Franchised United Kingdom dealers refusing to carry out repairs on new cars covered by independent warranties could leave thousands of motorists 'high and dry', automotive warranty company Warranty Direct has claimed.

The company has raised concerns about this "restrictive practice" as the government regulatory body, the Office of Fair Trading (OFT), reaches the closing stages of its six month long fact finding study into the servicing of new car warranties.

New car buyers in the UK generally receive a three-year warranty as standard though responsibility for cover varies. Some manufacturers cover their cars for the full three years while, in other cases, such as BMW and Peugeot, the manufacturer provides the initial two years' cover with dealers covering the third year.

Vehicles imported from the EU usually arrive with between 12 and 24 months' 'pan-European' warranty cover, leaving the consumer the option of buying independently sourced 'top-up' cover from the retailer or companies like Warranty Direct.

During the height of the 'Rip Off Britain' campaign two to three years ago,  when many buyers boycotted what they perceived as over-priced UK-sourced vehicles, more than 100,000 cars were imported annually from Europe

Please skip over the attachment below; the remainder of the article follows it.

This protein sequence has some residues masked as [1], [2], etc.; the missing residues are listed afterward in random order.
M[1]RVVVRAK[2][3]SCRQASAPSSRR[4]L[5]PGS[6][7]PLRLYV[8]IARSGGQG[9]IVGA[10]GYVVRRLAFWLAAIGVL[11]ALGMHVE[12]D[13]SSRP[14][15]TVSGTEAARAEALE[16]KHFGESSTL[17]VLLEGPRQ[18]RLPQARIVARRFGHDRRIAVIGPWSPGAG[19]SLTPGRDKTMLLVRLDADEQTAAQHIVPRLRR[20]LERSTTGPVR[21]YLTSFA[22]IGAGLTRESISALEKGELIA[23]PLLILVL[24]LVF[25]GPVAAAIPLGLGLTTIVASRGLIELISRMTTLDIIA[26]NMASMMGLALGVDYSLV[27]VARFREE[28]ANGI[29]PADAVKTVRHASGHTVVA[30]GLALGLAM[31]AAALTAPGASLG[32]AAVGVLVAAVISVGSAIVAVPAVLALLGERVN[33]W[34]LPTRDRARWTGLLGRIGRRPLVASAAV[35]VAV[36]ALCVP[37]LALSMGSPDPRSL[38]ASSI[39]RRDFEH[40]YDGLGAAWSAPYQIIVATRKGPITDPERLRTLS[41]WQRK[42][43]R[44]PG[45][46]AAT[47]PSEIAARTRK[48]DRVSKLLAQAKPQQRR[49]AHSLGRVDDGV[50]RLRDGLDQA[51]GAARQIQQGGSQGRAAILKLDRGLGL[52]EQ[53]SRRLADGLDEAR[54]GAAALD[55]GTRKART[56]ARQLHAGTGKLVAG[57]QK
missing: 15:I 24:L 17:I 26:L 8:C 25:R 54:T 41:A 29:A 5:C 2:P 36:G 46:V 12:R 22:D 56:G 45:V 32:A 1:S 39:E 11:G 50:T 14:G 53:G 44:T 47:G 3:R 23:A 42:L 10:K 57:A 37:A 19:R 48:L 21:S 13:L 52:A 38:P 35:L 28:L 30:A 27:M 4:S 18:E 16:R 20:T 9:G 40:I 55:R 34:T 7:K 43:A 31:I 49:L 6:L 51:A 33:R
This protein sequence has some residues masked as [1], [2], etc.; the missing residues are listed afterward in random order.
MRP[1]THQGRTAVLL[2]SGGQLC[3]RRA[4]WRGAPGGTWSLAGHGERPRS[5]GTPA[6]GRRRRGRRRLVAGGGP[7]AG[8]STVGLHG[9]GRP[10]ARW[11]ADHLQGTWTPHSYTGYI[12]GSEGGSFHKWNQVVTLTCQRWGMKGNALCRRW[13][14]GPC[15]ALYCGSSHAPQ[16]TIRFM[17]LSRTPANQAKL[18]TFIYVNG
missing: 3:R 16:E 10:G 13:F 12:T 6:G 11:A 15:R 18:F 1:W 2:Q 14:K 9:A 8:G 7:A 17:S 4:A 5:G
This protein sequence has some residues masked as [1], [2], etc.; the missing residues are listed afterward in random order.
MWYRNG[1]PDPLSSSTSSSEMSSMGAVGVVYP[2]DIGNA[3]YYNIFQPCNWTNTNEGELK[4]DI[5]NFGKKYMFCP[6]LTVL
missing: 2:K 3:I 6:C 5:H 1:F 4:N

Warranty Direct said that evidence suggests that some franchised dealers are unwilling to recognise the non-manufacturer approved warranties often bought with these cars.

"Although consumers can get the repairs done anywhere, the [used car] market is structured in such a way that future residuals will be hit if the work is not [carried out] within the [franchised dealer] network - hence the reason why many make the local dealer their first port of call," said Warranty Direct managing director Duncan McClure Fisher. "However, there is no reason why this stigma should apply to repair work."

The company said a customer from Chelmsford was forced to cancel his Warranty Direct policy on a European-sourced Audi TT after his local franchised dealer refused to recognise the warranty. The same dealer had only reluctantly agreed to undertake the first year EU warranty work as a goodwill gesture.

McClure Fisher said: "Unable to find a willing Audi dealer in his area, and worried that he needed to protect the re-sale value of the car, the customer was forced into spending £525 on a one year, manufacturer approved warranty from the [Audi] dealer. That was £50 more than the two-year cover he originally had in place from us."

McClure Fisher said that, with franchised dealers' labour rates as high as £115 an hour, and more than double the average of an independent specialist, it is no wonder that dealer warranties are so expensive.

"It's unscrupulous and uncompetitive behaviour. A shocking indictment of the restrictive practices dogging the industry," he said.